The article provides additional details regarding the medical device patient labeling. In particular, it describes the requirements regarding the appearance of text and graphics. 

The Food and Drug Administration (FDA or the Agency), the US regulating authority in the sphere of healthcare products, has published a guidance document dedicated to medical device patient labeling – a special type of labeling intended to communicate important information regarding the product directly to its users: patients and care partners. The authority additionally emphasizes the specific nature of patient labeling – since it is addressed to laypersons, all the information contained therein should be provided in such a clear and understandable way so that the person without any background in healthcare or special knowledge will be able to interpret it correctly and consider when using the device. 

It is important to mention that FDA guidance documents are non-binding in their legal nature, nor are intended to introduce new rules or impose new obligations, but rather to provide additional clarifications regarding the applicable regulatory requirements, as well as recommendations to be considered to ensure compliance thereto. Moreover, the authority explicitly states that an alternative approach could be applied, provided such an approach is in line with existing legislation and has been agreed with the authority in advance. 

The scope of the guidance covers, inter alia, the aspects related to the way the text and graphics should appear on medical device patient labeling. 


Appearance of Text 

First of all, the document outlines the key points to be considered to improve the speed of text recognition. For this purpose, the following measures could be taken:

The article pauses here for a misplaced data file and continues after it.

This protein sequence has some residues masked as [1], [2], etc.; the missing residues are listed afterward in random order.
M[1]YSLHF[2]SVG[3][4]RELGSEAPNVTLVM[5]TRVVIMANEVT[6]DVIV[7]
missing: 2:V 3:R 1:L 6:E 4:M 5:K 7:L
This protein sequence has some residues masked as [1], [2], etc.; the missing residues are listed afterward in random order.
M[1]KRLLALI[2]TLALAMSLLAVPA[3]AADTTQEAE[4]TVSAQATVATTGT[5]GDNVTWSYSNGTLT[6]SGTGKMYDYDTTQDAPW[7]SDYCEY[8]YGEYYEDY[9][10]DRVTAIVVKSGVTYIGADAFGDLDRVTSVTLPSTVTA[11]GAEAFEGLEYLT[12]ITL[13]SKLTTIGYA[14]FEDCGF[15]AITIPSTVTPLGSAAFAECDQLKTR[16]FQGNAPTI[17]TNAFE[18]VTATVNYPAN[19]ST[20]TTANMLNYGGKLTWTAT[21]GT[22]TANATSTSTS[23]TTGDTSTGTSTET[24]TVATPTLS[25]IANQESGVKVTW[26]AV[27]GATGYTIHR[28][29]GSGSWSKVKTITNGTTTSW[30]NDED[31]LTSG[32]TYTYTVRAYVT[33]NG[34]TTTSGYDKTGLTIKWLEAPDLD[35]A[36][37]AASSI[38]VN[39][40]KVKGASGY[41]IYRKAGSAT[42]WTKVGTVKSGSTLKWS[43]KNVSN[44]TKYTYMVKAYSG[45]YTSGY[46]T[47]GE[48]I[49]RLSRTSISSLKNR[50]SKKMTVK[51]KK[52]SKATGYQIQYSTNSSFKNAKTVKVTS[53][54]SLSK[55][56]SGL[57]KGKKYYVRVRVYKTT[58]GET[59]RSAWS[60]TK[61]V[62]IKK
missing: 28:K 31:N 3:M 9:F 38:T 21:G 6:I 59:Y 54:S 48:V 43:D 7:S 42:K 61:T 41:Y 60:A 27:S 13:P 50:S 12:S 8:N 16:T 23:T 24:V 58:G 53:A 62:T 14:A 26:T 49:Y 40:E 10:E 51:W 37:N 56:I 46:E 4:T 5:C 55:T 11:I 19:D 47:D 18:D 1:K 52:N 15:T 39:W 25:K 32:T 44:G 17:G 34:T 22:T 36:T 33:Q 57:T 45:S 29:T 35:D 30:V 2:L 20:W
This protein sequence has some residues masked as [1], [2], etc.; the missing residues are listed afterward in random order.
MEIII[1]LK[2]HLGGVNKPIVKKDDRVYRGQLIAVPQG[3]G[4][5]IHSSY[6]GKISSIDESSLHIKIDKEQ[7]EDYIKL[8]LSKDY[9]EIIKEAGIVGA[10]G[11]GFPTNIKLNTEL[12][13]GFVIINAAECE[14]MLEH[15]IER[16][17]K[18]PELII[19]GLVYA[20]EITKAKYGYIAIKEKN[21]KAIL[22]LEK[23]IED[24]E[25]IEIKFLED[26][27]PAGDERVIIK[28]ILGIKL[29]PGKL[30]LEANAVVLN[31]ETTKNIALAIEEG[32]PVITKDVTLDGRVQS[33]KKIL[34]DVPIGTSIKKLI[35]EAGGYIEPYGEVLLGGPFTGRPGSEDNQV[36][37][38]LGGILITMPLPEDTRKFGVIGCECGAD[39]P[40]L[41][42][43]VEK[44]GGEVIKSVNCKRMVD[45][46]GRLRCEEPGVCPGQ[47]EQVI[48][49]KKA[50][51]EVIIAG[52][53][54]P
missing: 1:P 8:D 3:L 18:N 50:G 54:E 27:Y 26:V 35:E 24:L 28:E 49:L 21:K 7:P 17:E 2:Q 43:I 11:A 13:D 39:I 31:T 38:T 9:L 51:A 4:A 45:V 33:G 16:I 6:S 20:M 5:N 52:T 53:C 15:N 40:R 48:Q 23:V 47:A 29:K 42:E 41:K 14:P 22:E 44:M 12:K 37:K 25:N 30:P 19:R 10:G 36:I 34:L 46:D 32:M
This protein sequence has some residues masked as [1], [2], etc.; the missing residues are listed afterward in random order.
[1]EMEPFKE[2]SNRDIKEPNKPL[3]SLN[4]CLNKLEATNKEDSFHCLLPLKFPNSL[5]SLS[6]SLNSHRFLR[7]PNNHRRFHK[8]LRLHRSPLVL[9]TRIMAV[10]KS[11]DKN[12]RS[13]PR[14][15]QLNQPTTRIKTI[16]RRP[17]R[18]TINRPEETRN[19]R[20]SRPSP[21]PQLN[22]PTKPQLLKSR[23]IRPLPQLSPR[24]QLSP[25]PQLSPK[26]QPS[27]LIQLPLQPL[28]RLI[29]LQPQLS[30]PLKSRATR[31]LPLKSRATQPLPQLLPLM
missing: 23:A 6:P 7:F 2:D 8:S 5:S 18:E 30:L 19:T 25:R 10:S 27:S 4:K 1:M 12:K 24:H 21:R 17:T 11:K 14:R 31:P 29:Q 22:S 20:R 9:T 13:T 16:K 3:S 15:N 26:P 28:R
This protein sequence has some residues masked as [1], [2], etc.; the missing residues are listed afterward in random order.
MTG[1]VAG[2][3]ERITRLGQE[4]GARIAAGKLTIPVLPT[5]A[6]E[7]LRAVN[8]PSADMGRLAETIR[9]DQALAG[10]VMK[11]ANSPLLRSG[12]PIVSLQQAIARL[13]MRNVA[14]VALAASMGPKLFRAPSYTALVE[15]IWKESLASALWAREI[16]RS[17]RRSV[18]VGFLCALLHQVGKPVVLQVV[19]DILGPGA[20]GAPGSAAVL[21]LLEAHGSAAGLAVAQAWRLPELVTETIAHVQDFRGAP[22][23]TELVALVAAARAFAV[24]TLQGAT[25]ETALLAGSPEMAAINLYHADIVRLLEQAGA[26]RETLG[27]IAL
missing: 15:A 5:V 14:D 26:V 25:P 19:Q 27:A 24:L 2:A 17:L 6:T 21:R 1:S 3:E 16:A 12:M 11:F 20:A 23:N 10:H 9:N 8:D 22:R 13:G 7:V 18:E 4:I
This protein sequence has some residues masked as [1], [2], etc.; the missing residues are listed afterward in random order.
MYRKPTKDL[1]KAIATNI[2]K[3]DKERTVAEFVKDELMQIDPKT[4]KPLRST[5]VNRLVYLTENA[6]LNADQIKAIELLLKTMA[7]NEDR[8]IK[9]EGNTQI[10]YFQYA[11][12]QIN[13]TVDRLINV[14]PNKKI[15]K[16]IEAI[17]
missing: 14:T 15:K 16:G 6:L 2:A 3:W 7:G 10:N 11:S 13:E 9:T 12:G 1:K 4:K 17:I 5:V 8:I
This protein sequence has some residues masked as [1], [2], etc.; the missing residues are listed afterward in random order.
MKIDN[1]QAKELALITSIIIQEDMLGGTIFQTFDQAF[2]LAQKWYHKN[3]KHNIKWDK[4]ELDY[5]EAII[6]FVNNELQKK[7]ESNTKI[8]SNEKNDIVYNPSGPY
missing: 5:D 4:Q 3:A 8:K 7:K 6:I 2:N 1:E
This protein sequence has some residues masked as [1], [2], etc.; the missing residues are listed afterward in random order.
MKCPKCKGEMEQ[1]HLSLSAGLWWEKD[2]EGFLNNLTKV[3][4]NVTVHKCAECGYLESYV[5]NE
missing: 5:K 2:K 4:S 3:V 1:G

• Splitting text into sections. The long text could be split into sections separated with headings capturing the key points, while the text itself can contain bullet points outlining the main aspects requiring attention. The headings could be in bold and uppercase to improve visibility. 
  • The type size and font used should be determined depending on the target audience and their needs. However, the authority encourages to use of at least a 12-point type size in case it is feasible, while in the case of labeling addressed to elderly people the type size used should be larger to ensure comfortable reading. The letters used should be easy to recognize (serif font to be used). The authority also mentions that the black type on a white background should be used to ensure the best contrast. 
  • The FDA also recommends avoiding the use of glossy paper as it often causes a glare. Moreover, the paper should be heavy enough to ensure good visibility of the letters. 
  • The most important words or phrases could be highlighted to warn the attention of a potential user. At the same time, it is important to be cautious with highlighting, as extensive highlighting will reduce the overall visibility of the text. The approach to highlighting should be consistent throughout the text to avoid confusion.  
  • To visually separate the sections of the text, visual blocks could be used.